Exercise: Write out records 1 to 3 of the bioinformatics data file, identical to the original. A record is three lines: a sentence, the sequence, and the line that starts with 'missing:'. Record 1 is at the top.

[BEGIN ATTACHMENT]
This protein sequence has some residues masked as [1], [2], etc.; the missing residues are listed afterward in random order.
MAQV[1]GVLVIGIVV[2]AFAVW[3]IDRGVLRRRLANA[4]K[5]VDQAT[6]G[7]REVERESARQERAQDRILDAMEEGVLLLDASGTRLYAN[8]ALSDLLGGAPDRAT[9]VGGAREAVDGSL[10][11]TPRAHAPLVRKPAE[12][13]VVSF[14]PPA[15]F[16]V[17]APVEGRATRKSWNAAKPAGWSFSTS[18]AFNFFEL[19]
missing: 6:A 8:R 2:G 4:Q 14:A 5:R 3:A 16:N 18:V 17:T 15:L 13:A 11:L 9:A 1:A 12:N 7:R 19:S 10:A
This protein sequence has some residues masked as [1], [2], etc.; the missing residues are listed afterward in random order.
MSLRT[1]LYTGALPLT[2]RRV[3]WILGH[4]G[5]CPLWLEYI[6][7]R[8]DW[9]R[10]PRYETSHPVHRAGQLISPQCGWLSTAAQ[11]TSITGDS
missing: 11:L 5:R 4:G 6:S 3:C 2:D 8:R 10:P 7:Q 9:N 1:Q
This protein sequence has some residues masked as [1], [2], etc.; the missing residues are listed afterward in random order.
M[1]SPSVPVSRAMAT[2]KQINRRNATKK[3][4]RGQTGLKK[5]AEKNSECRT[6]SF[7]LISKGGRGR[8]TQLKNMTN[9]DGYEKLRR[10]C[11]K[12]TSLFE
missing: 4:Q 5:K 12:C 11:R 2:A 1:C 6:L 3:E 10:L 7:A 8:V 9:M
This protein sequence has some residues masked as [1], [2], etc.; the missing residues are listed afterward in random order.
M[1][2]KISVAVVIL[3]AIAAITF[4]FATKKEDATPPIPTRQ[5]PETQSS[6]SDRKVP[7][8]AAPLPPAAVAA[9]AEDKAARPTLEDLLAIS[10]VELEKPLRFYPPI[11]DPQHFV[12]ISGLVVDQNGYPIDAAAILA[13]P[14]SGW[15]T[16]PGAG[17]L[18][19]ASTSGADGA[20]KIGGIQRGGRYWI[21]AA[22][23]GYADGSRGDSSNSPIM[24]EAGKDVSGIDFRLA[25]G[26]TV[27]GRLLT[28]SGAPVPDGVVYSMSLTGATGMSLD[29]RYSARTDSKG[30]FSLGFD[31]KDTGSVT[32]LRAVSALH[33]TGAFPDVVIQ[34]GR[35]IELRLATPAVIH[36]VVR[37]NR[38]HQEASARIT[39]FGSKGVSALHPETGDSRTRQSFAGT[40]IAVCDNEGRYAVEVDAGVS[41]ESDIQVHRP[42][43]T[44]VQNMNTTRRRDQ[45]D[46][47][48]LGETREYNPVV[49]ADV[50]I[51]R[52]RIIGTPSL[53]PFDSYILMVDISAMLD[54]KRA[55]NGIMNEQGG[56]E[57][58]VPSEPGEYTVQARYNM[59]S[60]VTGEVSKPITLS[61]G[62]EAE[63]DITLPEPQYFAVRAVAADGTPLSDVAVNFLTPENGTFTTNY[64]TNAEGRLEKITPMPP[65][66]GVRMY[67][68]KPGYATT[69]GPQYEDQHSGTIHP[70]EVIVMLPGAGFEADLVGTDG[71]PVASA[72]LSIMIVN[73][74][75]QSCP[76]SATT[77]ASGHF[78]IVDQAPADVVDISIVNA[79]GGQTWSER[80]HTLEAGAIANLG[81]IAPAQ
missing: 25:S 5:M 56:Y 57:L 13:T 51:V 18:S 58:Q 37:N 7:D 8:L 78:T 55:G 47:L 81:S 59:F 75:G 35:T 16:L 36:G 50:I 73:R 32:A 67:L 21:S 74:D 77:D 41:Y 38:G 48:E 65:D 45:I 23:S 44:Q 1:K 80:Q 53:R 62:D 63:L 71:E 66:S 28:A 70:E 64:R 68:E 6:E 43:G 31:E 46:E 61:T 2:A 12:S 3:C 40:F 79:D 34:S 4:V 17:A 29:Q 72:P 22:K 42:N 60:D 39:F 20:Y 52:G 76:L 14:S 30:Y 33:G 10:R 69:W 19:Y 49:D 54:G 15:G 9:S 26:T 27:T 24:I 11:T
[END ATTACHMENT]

This protein sequence has some residues masked as [1], [2], etc.; the missing residues are listed afterward in random order.
MAQV[1]GVLVIGIVV[2]AFAVW[3]IDRGVLRRRLANA[4]K[5]VDQAT[6]G[7]REVERESARQERAQDRILDAMEEGVLLLDASGTRLYAN[8]ALSDLLGGAPDRAT[9]VGGAREAVDGSL[10][11]TPRAHAPLVRKPAE[12][13]VVSF[14]PPA[15]F[16]V[17]APVEGRATRKSWNAAKPAGWSFSTS[18]AFNFFEL[19]
missing: 6:A 8:R 2:G 4:Q 14:A 5:R 3:A 16:N 18:V 17:T 15:L 13:A 11:L 9:A 1:A 12:N 7:R 19:S 10:A
This protein sequence has some residues masked as [1], [2], etc.; the missing residues are listed afterward in random order.
MSLRT[1]LYTGALPLT[2]RRV[3]WILGH[4]G[5]CPLWLEYI[6][7]R[8]DW[9]R[10]PRYETSHPVHRAGQLISPQCGWLSTAAQ[11]TSITGDS
missing: 11:L 5:R 4:G 6:S 3:C 2:D 8:R 10:P 7:Q 9:N 1:Q
This protein sequence has some residues masked as [1], [2], etc.; the missing residues are listed afterward in random order.
M[1]SPSVPVSRAMAT[2]KQINRRNATKK[3][4]RGQTGLKK[5]AEKNSECRT[6]SF[7]LISKGGRGR[8]TQLKNMTN[9]DGYEKLRR[10]C[11]K[12]TSLFE
missing: 4:Q 5:K 12:C 11:R 2:A 1:C 6:L 3:E 10:L 7:A 8:V 9:M